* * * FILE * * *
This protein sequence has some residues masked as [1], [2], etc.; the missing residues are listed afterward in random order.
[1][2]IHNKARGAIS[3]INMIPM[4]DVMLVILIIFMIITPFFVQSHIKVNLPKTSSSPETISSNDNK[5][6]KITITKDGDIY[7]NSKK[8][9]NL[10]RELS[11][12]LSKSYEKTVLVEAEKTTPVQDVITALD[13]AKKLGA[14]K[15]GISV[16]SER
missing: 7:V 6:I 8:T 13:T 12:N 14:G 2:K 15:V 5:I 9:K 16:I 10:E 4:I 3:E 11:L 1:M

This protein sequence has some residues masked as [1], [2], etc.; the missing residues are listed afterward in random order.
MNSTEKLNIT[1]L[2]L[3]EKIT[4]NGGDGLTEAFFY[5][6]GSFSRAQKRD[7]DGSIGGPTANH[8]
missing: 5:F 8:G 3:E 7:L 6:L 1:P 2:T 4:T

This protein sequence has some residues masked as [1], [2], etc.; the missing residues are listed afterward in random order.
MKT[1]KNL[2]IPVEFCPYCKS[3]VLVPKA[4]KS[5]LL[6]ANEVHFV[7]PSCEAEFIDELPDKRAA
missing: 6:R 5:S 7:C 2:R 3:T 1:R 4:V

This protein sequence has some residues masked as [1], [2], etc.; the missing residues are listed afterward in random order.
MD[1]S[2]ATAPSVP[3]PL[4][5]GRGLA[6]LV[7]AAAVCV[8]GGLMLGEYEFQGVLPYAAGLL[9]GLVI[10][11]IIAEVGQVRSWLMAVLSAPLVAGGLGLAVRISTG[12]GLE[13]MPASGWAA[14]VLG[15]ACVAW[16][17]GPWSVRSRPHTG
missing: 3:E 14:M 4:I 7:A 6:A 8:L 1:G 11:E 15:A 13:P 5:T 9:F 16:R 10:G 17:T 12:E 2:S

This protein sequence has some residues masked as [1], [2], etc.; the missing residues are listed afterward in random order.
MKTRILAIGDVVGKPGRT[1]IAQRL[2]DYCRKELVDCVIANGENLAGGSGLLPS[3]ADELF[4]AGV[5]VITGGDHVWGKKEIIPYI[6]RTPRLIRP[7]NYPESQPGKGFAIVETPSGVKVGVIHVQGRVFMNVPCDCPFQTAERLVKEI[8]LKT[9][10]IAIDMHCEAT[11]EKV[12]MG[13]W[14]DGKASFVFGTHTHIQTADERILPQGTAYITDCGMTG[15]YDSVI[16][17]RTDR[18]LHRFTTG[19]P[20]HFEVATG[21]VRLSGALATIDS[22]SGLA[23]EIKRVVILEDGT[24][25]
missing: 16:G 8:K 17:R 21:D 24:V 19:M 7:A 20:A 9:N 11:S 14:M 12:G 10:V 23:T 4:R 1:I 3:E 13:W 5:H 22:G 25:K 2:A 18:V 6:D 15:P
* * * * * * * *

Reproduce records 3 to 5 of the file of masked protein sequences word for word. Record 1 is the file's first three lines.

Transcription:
This protein sequence has some residues masked as [1], [2], etc.; the missing residues are listed afterward in random order.
MKT[1]KNL[2]IPVEFCPYCKS[3]VLVPKA[4]KS[5]LL[6]ANEVHFV[7]PSCEAEFIDELPDKRAA
missing: 6:R 5:S 7:C 2:R 3:T 1:R 4:V

This protein sequence has some residues masked as [1], [2], etc.; the missing residues are listed afterward in random order.
MD[1]S[2]ATAPSVP[3]PL[4][5]GRGLA[6]LV[7]AAAVCV[8]GGLMLGEYEFQGVLPYAAGLL[9]GLVI[10][11]IIAEVGQVRSWLMAVLSAPLVAGGLGLAVRISTG[12]GLE[13]MPASGWAA[14]VLG[15]ACVAW[16][17]GPWSVRSRPHTG
missing: 3:E 14:M 4:I 7:A 6:A 8:L 1:G 11:E 15:A 13:P 5:T 9:F 16:R 10:G 17:T 12:E 2:S

This protein sequence has some residues masked as [1], [2], etc.; the missing residues are listed afterward in random order.
MKTRILAIGDVVGKPGRT[1]IAQRL[2]DYCRKELVDCVIANGENLAGGSGLLPS[3]ADELF[4]AGV[5]VITGGDHVWGKKEIIPYI[6]RTPRLIRP[7]NYPESQPGKGFAIVETPSGVKVGVIHVQGRVFMNVPCDCPFQTAERLVKEI[8]LKT[9][10]IAIDMHCEAT[11]EKV[12]MG[13]W[14]DGKASFVFGTHTHIQTADERILPQGTAYITDCGMTG[15]YDSVI[16][17]RTDR[18]LHRFTTG[19]P[20]HFEVATG[21]VRLSGALATIDS[22]SGLA[23]EIKRVVILEDGT[24][25]
missing: 16:G 8:K 17:R 21:D 24:V 19:M 7:A 20:A 9:N 11:S 14:M 12:G 10:V 23:T 4:R 1:I 3:E 13:W 5:H 22:G 25:K 2:A 18:V 6:D 15:P